Zak Kitnick, ‘Ball Bearings, Electrical Wires, Lost Wax Casting, Automated Machines’, 2015, Ribordy Contemporary

About Zak Kitnick

In his subtle, confounding sculptures and installations, Zak Kitnick complicates the work of art, and its connection to everyday life, by drawing attention to the porousness of the boundaries between fine art, décor, and utility. Using industrial and commercial materials—like metal shelving, plywood, and posters—and borrowing from Minimalism and Conceptualism, he crafts spare, geometric forms that read, simultaneously, as utilitarian and art objects, architectural and design components, and charts of esoteric information. As he explains: “A lot of my work has to do with drawing attention to the easy to use and easy to ignore objects that structure our daily existence.” Kitnick is particularly fascinated by organizational systems, which shape our surroundings and understanding of life. The Bagua, a Chinese cosmological grid representing reality and serving as the organizing structure of feng shui, figures prominently in his work.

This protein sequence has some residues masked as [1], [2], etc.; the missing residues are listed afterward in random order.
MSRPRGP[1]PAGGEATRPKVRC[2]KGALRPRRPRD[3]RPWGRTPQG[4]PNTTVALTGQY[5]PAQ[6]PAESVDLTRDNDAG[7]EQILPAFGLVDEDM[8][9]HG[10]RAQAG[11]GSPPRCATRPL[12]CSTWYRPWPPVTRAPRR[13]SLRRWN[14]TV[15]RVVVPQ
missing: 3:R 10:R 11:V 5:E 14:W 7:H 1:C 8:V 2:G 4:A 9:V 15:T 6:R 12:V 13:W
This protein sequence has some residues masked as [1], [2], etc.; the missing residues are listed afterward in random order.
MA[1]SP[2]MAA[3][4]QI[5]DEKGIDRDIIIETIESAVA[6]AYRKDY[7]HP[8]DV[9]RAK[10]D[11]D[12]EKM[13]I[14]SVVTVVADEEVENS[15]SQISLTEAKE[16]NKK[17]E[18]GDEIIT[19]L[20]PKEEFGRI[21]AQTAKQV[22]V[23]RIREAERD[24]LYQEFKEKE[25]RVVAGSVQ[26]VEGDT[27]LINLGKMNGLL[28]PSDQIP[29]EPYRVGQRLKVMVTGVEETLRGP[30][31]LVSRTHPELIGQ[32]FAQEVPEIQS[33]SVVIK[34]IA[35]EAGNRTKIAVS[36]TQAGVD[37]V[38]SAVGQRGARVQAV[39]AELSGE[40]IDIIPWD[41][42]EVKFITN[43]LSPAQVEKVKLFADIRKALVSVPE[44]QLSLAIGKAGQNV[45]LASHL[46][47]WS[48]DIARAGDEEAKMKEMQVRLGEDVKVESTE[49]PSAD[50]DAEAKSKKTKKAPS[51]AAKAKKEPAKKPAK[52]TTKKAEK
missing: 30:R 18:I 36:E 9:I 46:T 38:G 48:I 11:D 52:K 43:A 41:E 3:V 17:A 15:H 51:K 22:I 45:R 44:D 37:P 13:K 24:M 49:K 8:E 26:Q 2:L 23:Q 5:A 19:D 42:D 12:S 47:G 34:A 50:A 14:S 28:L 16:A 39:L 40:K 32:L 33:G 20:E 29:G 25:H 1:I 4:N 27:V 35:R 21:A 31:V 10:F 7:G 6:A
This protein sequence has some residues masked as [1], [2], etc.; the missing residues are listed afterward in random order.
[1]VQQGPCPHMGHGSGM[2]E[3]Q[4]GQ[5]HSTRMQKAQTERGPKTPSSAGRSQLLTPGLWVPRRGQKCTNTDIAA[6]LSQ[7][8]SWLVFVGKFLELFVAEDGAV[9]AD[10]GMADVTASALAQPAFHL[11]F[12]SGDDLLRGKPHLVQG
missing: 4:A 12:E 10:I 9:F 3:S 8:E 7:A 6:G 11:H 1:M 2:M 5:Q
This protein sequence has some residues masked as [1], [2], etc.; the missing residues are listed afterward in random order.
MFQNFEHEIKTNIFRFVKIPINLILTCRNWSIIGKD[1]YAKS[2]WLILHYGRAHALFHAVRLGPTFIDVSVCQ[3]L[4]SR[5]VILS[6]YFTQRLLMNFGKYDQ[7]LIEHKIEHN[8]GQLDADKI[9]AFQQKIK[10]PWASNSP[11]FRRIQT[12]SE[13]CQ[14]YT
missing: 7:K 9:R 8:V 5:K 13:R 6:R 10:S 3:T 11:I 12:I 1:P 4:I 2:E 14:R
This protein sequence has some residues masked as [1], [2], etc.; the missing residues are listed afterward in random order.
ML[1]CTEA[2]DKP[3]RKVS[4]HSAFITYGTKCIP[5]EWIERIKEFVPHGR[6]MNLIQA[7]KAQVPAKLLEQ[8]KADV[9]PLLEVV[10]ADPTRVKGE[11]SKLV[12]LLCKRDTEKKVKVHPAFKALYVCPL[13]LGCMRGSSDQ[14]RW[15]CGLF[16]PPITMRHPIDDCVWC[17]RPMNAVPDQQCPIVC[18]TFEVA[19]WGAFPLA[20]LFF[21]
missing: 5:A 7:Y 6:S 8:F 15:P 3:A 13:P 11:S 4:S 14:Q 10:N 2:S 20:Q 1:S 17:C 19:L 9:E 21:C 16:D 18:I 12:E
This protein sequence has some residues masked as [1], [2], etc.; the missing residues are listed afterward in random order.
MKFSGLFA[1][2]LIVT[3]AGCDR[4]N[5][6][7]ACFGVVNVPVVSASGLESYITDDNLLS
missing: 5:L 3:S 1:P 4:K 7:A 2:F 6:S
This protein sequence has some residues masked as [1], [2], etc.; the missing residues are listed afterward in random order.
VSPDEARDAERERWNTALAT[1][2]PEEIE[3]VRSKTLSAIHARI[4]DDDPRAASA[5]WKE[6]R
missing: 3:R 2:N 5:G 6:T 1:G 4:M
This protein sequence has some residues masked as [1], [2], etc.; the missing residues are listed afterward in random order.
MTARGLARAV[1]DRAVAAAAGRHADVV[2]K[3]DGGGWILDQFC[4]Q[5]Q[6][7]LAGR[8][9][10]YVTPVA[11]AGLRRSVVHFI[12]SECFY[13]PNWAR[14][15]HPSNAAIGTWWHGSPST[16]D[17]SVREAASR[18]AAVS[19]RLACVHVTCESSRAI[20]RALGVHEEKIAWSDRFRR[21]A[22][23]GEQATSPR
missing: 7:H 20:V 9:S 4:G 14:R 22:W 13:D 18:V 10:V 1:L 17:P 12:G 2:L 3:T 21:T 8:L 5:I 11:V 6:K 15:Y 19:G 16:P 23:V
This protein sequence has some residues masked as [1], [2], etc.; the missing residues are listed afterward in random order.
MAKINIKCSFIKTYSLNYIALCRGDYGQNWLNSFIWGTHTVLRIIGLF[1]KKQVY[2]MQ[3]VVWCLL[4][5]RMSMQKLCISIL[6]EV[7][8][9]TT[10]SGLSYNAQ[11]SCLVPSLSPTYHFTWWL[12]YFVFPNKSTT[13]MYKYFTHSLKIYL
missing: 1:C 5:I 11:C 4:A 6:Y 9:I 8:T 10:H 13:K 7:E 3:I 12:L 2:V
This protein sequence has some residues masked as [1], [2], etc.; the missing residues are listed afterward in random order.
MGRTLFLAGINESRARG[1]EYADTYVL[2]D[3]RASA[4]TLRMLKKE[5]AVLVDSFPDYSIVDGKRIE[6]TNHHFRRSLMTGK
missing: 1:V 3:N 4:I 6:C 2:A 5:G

American, b. 1984